15 Best Hikes in Zion National Park, Utah

It wouldn’t be a trip to southern Utah if you didn’t check out some of the best hikes in Zion! We put together this list of our top Zion hikes, plus information on how to maximize your trip to this stunning and wildly popular national park. 

Angel's Landing Zion National Park Utah

Utah’s crown jewel, Zion National Park spans 230 square miles and draws millions of visitors every year. All of them come to see the famous dramatic canyons, spectacular red rock formations, sparkling rivers, and vistas that don’t seem to go on forever.

While rock climbers, cyclists, and canyoneering enthusiasts alike find plenty of adventure in Zion, hiking is the star of the show. The park is a renowned hiker’s paradise, with over 100 trails including the world-famous Narrows and Angels Landing. Whatever type of trail challenges you prefer, from short-and-sweet hikes to grueling multi-day treks, you’ll find it here. 

Highlighting the best of the best in the park, we’ve put together a list of 15 of the best day hikes in Zion.

Best time to visit Zion National Park

Zion National Park Utah

For the best experience, visit Zion in early or late spring (February or April), or the fall. These “shoulder seasons” help avoid the heaviest crowds, plus take advantage of spectacular weather. Daytime temperatures are comfortable and cool, but still sunny almost all the time. 

If you must come during the busiest summer months, get to the park as early as possible. Not only does Zion get extremely crowded (so much so that entrances frequently close temporarily!), but temperatures creep into the 90s most days. 

Another thing to know is that Zion is prone to monsoons and flash flooding from July through September. It can still be a great time to visit, but have a backup plan in case weather forces the park to close, as well as an emergency exit plan. Flash floods truly come out of nowhere and could leave roads or trails impassable.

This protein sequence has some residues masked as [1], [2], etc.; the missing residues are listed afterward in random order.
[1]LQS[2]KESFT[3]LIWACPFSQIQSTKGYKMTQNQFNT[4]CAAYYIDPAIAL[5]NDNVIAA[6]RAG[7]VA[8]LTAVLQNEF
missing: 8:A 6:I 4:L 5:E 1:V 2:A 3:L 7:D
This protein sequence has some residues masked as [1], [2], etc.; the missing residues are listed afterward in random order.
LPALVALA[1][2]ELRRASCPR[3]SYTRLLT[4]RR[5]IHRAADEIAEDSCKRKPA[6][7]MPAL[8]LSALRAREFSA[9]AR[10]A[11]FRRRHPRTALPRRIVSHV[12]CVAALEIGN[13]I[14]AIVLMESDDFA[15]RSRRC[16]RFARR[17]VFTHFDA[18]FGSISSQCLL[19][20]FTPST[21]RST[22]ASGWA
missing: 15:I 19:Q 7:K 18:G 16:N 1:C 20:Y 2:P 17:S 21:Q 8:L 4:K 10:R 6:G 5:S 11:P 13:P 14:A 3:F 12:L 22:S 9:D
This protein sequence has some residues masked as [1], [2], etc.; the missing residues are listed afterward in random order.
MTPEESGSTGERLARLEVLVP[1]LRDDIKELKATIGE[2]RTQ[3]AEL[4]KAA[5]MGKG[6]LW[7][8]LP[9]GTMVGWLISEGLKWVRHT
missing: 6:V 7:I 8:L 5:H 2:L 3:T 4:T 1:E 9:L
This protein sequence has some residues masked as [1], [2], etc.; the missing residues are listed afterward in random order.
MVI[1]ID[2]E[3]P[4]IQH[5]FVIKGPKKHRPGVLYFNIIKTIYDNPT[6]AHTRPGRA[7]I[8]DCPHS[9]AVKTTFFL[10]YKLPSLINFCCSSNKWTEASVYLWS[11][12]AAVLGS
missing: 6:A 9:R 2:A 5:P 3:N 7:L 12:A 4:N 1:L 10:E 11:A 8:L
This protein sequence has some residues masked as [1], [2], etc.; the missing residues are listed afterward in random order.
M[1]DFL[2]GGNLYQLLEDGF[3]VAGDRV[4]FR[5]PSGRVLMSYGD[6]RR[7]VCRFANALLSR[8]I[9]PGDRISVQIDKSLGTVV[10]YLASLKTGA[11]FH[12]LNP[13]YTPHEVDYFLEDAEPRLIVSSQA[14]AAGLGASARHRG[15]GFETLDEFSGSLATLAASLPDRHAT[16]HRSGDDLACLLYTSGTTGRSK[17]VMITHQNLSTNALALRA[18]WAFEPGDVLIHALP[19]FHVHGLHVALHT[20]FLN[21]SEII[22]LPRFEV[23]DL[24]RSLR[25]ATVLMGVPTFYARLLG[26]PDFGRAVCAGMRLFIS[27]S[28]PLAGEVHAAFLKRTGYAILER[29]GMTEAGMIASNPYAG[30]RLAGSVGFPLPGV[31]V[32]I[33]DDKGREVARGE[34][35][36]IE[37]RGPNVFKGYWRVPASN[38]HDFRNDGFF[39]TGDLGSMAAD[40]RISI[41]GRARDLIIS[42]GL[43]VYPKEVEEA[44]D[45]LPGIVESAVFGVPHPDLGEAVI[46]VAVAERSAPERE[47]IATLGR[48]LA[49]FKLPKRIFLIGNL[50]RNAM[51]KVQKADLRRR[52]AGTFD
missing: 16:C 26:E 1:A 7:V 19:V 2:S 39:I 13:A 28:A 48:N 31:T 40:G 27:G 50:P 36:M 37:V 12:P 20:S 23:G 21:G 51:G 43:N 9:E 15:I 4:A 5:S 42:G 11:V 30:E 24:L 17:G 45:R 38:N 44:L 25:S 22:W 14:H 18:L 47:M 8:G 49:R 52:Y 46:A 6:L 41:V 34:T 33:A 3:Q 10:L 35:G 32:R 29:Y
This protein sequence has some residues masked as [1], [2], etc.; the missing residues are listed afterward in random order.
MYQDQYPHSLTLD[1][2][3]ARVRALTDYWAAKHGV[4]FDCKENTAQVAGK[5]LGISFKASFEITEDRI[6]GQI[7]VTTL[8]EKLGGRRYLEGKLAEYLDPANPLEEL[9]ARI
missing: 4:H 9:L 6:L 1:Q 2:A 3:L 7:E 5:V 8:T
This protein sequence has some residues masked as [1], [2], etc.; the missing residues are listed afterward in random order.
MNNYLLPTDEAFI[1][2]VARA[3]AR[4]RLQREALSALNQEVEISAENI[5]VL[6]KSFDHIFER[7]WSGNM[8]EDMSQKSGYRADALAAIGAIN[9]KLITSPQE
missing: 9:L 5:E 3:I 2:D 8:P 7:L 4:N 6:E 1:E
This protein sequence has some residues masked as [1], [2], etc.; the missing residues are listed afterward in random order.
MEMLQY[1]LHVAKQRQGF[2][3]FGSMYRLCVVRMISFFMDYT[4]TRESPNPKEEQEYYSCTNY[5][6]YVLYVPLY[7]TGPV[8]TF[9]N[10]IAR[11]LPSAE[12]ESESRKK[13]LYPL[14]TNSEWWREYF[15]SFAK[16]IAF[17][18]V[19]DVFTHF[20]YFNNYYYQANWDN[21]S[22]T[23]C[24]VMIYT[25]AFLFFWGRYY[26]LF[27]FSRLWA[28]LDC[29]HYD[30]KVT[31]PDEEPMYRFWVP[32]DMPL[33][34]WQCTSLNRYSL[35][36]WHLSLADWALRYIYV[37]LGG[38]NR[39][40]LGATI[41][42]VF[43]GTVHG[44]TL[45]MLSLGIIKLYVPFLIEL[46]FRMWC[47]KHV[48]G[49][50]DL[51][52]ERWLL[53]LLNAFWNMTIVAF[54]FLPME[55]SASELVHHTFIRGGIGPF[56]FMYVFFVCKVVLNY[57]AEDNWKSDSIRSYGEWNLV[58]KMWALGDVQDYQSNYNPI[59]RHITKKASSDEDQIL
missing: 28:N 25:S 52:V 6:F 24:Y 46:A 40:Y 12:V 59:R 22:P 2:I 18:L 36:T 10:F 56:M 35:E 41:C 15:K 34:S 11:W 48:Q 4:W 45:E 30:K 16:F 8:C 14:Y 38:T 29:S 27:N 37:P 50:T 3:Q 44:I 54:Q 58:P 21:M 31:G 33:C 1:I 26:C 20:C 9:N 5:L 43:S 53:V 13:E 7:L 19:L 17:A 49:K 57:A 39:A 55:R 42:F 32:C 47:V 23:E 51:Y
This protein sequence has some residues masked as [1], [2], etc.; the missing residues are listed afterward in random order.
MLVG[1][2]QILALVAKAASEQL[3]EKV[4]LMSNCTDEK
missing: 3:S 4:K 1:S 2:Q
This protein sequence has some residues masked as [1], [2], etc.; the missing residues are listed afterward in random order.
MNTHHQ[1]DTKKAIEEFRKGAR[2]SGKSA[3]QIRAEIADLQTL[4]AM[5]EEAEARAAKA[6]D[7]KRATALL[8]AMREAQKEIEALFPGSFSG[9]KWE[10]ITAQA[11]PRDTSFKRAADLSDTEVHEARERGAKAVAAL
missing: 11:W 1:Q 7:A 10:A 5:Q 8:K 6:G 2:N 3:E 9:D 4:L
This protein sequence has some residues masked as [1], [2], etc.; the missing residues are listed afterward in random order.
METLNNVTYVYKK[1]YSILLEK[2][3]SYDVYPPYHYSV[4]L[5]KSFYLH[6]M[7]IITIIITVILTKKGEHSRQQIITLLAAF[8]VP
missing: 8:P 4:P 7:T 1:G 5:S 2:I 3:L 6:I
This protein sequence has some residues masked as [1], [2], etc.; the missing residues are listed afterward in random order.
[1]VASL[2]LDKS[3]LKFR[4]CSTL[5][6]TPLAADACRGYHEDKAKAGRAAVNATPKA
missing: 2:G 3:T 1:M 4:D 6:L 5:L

America the Beautiful Annual Park Pass

National Park Pass

If you’re planning to visit more than one of Utah’s “Mighty 5” National Parks, we’d highly encourage you to look into getting an annual park pass. At $35 per vehicle, entering Zion, along with most other national parks in the U.S., can be expensive.

For just $80 per year, you can purchase the America the Beautiful park pass. This pass grants you free access to all of the national parks. Plus it also covers your entrance to over 2,000 natural, historical, and recreational sites across the United States.

If you still need convincing, check out our article: America the Beautiful Annual Park Pass: Is it Worthwhile?

Psst! Check out some of our other favorite national parks on the west coast & Western U.S. that make great hiking destinations.

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Best day hikes in Zion National Park

There are seemingly endless hikes to choose from in this popular national park, but here are some of the top single-day trails to put on your itinerary for Zion.

1.  Zion Grotto Trail

Zion Grotto Trail (Jerry Vogt)
Image by Jerry Vogt via Alltrails
  • Distance: 1.2 miles, out and back
  • Elevation: 78 feet
  • Difficulty Rating: Easy
  • Trail notes

Zion Grotto Trail is just a short trail that connects two shuttle stops, but that hasn’t stopped local wildlife from making the most of this particularly scenic area. Sightings of deer and bighorn sheep are common, making it an excellent choice for a quick, family-friendly hike in Zion. 

The Grotto also has amazing views of Zion Canyon. As a bonus, it stays cooler here and offers a respite from the crowds, as most hikers focus on popular nearby trails. 

2. Timber Creek Overlook Trail

Timber Creek Overlook Trail (Felix Ramirez)
Image by Felix Ramirez via Alltrails
  • Distance: 1.1 miles, out and back
  • Elevation: 255 feet
  • Difficulty Rating: Easy
  • Trail notes

Tucked into the less-visited Kolob Canyons of the park, this is a pleasant and leisurely hike for when you’re looking for something a bit lower-key. 

A sandy, fairly level loop, this trail offers expansive views of several smaller “finger canyons.” The trail also passes a nice picnic area and is a locals’ favorite for watching the sunset.

3. Pa’rus Trail

Pa’rus Trail (Wube Kumsa)
Image by Wube Kumsa via Alltrails
  • Distance: 3.4 miles, out and back
  • Elevation: 157 feet
  • Difficulty Rating: Easy
  • Trail notes

Often overlooked in favor of more popular trails, Pa’rus Trail is highly underrated. It’s the ONLY multi-use trail in the entire park, open to both hiking and biking (and dogs!), and it’s also one of very few wheelchair- and stroller-accessible hikes in Zion. 

Enjoy the footbridges and wildflowers that make this a relaxed, must-hike trail. On hot days, you can also wade in the Virgin River to cool off, but note that the water contains a type of algae that’s toxic to dogs.